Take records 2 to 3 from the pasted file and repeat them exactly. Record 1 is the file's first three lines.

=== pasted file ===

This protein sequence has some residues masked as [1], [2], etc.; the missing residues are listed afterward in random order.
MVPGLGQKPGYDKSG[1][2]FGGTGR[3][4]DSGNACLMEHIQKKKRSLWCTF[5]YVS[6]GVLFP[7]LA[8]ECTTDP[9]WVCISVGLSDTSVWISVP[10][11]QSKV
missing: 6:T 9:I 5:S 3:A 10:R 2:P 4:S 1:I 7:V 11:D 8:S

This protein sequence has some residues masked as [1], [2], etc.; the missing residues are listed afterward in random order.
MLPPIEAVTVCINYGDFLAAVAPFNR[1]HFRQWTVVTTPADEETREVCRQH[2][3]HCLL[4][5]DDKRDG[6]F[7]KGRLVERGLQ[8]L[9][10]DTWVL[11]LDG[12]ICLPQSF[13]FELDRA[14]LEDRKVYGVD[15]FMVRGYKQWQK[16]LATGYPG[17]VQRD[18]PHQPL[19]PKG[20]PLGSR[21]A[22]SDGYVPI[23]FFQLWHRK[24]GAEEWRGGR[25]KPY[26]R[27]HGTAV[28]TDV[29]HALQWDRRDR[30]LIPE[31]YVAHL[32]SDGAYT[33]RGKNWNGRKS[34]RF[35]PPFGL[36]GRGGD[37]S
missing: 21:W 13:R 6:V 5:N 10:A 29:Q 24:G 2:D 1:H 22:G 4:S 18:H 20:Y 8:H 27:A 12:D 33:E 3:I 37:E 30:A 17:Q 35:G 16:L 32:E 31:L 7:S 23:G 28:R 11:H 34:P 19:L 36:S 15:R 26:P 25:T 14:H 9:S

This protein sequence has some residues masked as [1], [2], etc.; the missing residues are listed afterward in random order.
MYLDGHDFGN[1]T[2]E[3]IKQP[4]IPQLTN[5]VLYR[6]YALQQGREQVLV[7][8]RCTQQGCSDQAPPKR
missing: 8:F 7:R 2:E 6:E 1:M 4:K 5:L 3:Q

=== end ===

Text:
This protein sequence has some residues masked as [1], [2], etc.; the missing residues are listed afterward in random order.
MLPPIEAVTVCINYGDFLAAVAPFNR[1]HFRQWTVVTTPADEETREVCRQH[2][3]HCLL[4][5]DDKRDG[6]F[7]KGRLVERGLQ[8]L[9][10]DTWVL[11]LDG[12]ICLPQSF[13]FELDRA[14]LEDRKVYGVD[15]FMVRGYKQWQK[16]LATGYPG[17]VQRD[18]PHQPL[19]PKG[20]PLGSR[21]A[22]SDGYVPI[23]FFQLWHRK[24]GAEEWRGGR[25]KPY[26]R[27]HGTAV[28]TDV[29]HALQWDRRDR[30]LIPE[31]YVAHL[32]SDGAYT[33]RGKNWNGRKS[34]RF[35]PPFGL[36]GRGGD[37]S
missing: 21:W 13:R 6:V 5:N 10:A 29:Q 24:G 2:D 1:H 22:G 4:S 18:H 20:Y 8:H 27:A 12:D 33:E 3:I 37:E 30:A 17:Q 35:G 16:L 32:E 31:L 7:S 23:G 28:R 11:H 34:P 19:L 36:S 15:R 26:P 25:T 14:H 9:S

This protein sequence has some residues masked as [1], [2], etc.; the missing residues are listed afterward in random order.
MYLDGHDFGN[1]T[2]E[3]IKQP[4]IPQLTN[5]VLYR[6]YALQQGREQVLV[7][8]RCTQQGCSDQAPPKR
missing: 8:F 7:R 2:E 6:E 1:M 4:K 5:L 3:Q